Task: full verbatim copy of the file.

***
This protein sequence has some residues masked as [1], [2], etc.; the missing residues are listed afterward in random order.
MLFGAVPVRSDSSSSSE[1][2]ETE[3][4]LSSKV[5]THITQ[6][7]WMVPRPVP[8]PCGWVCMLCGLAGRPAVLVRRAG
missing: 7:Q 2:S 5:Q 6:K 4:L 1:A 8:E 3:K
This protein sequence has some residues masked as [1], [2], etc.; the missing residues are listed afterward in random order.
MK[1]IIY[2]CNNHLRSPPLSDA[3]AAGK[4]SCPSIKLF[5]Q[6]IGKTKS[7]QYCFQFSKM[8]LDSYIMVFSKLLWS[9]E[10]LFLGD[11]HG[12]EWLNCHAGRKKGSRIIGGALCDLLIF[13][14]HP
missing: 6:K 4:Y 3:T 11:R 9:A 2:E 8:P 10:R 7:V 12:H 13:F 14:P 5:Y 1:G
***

This protein sequence has some residues masked as [1], [2], etc.; the missing residues are listed afterward in random order.
MLFGAVPVRSDSSSSSE[1][2]ETE[3][4]LSSKV[5]THITQ[6][7]WMVPRPVP[8]PCGWVCMLCGLAGRPAVLVRRAG
missing: 7:Q 2:S 5:Q 6:K 4:L 1:A 8:E 3:K
This protein sequence has some residues masked as [1], [2], etc.; the missing residues are listed afterward in random order.
MK[1]IIY[2]CNNHLRSPPLSDA[3]AAGK[4]SCPSIKLF[5]Q[6]IGKTKS[7]QYCFQFSKM[8]LDSYIMVFSKLLWS[9]E[10]LFLGD[11]HG[12]EWLNCHAGRKKGSRIIGGALCDLLIF[13][14]HP
missing: 6:K 4:Y 3:T 11:R 9:A 2:E 8:P 10:R 7:V 12:H 13:F 14:P 5:Y 1:G